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A Secure Key Exchange for Symmetric Peer Server against Passive Attack

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Password-authenticated key exchange (PAKE) is where a client and a server, who share a password, authenticate each other and meanwhile establish a cryptographic key by exchange of messages. The main aim of this project is to authenticate a client, in the scenario where two Peer servers co-operate for Authentication and if one server is compromised, the attacker still cannot pretend to be the client with the information from the compromised server. Because no Password Information will be stored and keeps providing services instead of any Crash Report. Our Two-Server PAKE protocol is Symmetric, and runs in parallel in authenticating a client by Encrypted key exchange (EKE), providing efficient services to user.
Keyword:Password-authenticated key exchange, dictionary attack, Diffie-Hellman key exchange, ElGamal encryption, Active and Passive attack..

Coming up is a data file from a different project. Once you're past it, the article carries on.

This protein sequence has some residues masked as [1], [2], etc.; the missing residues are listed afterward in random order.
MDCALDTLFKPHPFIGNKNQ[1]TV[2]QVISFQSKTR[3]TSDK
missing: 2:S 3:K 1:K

Earlier password-based authentication systems transmitted a cryptographic hash of the password over a public channel which makes the hash value accessible to an attacker. When this is done, and it is very common, the attacker can work offline, rapidly testing possible passwords against the true password’s hash value. Studies have consistently shown that a large fraction of user-chosen passwords are readily guessed automatically. For example, according to Bruce Schneier, examining data from a 2006 phishing attack, 55 percent of MySpace passwords would be crackable in 8 hours using a commercially available Password Recovery Toolkit capable of testing200, 000 passwords per second in 2006 [2].Recent research advances in password-based authentication have allowed a client and a server mutually to authenticate with a password and meanwhile to establish a cryptographic key for secure communications after authentication. In general, current solutions for password based authentication follow two models. The first model, called PKI-based model, assumes that the client keeps the server’s public key in addition to share a password with the server. In this setting, the client can send the password to the server by public key encryption. Gong [6], [7] were the first to present this kind of authentication protocols with heuristic resistant to offline dictionary attacks, and Halevi and Krawczyk [6] were the first to provide formal definitions and rigorous proofs of security for PKI-based model. The second model is called password-only model. Bellovin and Merritt [4] were the first to consider authentication based on password only, and introduced a set of so-called “encrypted key exchange” protocols, where the password is used as a secret key to encrypt random numbers for key exchange purpose. Formal models of security for the password-only authentication were first given independently by Bellare et al. [3] and Boyko et al. [8]. Katz et al. [9] were the first to give a password-only authentication protocol.


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